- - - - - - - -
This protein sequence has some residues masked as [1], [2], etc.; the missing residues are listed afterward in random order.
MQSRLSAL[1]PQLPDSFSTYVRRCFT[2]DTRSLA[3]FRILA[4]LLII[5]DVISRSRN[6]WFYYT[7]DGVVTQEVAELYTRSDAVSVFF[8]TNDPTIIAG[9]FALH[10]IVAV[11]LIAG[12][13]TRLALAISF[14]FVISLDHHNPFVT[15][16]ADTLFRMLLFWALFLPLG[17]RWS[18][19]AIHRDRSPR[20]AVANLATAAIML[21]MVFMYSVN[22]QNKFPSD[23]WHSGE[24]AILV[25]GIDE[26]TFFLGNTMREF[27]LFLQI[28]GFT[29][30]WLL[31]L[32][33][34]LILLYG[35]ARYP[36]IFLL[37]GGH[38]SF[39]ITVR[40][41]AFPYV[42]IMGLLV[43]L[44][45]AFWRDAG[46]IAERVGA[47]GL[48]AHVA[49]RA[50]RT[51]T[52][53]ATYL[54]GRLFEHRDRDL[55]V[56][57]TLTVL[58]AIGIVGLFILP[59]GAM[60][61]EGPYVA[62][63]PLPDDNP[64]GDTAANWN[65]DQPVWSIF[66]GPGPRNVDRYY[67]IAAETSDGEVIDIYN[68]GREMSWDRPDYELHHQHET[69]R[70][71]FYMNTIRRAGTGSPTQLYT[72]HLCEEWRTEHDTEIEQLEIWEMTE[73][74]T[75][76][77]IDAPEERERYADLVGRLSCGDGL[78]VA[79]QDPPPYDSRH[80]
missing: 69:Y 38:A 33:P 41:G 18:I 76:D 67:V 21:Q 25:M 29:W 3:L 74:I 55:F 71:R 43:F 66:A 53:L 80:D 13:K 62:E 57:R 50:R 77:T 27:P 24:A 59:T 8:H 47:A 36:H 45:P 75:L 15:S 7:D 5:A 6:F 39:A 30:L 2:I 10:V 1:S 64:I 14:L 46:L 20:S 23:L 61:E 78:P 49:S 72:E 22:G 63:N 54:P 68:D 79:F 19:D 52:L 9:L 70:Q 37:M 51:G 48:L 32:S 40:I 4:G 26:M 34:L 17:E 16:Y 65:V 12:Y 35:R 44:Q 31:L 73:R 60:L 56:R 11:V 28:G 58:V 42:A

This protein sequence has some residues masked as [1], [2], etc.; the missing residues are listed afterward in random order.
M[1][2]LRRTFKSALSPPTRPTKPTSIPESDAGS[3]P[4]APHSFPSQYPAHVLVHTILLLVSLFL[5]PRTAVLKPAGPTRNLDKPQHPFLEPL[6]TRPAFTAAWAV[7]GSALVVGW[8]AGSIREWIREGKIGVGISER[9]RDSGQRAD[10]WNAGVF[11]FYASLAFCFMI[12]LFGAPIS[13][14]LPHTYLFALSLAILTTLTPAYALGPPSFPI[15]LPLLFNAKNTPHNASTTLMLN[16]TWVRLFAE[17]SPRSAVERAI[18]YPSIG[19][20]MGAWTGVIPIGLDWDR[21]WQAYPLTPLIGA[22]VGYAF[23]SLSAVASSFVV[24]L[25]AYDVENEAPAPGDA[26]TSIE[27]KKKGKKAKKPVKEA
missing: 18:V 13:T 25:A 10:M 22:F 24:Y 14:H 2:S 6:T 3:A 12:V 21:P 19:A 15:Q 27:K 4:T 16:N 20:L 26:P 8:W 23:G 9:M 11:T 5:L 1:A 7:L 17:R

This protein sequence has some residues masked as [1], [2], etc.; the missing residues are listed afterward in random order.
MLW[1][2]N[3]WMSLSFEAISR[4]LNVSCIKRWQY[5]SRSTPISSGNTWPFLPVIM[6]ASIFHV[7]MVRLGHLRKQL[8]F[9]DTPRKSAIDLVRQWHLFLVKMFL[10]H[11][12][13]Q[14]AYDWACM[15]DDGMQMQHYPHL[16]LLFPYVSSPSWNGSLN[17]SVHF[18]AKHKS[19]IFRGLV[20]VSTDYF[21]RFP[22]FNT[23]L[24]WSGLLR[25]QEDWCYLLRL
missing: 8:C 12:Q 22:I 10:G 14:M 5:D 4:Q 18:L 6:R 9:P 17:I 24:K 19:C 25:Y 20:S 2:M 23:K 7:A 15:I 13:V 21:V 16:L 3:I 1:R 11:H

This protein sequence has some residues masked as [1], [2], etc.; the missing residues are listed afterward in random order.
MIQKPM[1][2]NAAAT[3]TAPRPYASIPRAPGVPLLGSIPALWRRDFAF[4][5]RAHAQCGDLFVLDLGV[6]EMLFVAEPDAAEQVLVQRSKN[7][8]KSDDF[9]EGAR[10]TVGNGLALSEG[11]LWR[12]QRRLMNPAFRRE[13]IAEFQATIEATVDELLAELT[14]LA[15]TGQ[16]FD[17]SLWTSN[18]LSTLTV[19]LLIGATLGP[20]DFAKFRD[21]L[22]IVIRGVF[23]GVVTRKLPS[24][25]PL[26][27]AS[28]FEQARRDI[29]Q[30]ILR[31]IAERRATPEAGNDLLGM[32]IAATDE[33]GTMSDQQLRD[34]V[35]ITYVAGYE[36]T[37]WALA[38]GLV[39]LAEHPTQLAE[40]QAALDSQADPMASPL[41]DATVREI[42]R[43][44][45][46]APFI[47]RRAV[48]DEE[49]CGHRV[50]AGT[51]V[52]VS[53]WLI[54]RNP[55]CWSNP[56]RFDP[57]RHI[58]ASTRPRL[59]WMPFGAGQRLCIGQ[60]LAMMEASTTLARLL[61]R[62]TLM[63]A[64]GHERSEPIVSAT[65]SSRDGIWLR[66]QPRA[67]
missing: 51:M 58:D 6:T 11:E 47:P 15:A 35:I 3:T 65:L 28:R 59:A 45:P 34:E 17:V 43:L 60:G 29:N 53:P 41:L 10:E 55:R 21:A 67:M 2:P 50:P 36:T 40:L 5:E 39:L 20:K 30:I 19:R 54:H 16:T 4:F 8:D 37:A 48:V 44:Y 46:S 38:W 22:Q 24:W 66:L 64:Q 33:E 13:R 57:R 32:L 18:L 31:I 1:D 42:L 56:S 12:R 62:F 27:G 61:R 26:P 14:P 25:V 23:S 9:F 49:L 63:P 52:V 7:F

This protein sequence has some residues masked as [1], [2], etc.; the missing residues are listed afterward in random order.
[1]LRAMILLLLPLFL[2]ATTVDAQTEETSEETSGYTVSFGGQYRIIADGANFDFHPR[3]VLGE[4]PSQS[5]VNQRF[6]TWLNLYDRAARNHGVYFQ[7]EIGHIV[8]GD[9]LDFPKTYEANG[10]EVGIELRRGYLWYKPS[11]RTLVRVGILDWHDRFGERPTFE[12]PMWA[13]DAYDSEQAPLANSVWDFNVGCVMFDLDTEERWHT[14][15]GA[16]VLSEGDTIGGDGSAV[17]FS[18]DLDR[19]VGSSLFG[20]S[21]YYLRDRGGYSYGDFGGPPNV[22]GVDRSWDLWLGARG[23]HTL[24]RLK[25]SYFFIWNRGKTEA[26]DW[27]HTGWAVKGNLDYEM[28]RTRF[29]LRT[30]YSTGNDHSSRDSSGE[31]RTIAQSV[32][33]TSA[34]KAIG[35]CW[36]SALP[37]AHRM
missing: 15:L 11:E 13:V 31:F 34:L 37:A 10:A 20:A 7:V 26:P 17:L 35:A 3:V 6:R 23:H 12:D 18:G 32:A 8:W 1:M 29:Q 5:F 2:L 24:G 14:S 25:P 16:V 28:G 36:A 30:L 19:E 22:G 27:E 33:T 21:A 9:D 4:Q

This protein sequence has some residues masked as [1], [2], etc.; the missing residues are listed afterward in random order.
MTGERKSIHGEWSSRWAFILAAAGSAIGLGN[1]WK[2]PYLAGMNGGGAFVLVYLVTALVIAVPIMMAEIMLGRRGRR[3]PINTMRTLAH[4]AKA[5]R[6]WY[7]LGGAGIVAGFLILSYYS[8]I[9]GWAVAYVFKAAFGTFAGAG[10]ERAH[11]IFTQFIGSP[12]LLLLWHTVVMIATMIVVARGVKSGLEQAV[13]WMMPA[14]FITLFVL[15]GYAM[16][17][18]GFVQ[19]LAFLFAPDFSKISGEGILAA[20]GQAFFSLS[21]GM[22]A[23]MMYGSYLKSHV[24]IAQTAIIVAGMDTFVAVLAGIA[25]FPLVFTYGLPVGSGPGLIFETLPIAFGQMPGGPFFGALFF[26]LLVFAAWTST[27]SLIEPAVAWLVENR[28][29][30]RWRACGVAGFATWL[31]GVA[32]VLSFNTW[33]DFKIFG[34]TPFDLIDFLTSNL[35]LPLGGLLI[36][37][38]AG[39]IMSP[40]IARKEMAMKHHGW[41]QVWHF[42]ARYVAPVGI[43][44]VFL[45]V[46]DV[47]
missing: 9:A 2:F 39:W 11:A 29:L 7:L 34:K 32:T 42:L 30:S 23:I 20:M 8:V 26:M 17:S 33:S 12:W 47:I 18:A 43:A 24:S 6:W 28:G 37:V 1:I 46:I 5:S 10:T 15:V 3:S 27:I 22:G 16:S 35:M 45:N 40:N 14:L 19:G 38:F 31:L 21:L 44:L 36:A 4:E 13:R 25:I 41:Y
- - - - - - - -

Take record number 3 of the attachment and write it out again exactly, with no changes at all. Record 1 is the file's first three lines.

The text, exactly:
This protein sequence has some residues masked as [1], [2], etc.; the missing residues are listed afterward in random order.
MLW[1][2]N[3]WMSLSFEAISR[4]LNVSCIKRWQY[5]SRSTPISSGNTWPFLPVIM[6]ASIFHV[7]MVRLGHLRKQL[8]F[9]DTPRKSAIDLVRQWHLFLVKMFL[10]H[11][12][13]Q[14]AYDWACM[15]DDGMQMQHYPHL[16]LLFPYVSSPSWNGSLN[17]SVHF[18]AKHKS[19]IFRGLV[20]VSTDYF[21]RFP[22]FNT[23]L[24]WSGLLR[25]QEDWCYLLRL
missing: 8:C 12:Q 22:I 10:G 14:M 5:D 4:Q 18:L 6:R 9:P 17:I 24:K 19:C 25:Y 20:S 2:M 23:K 7:A 15:I 13:V 21:V 16:L 3:I 1:R 11:H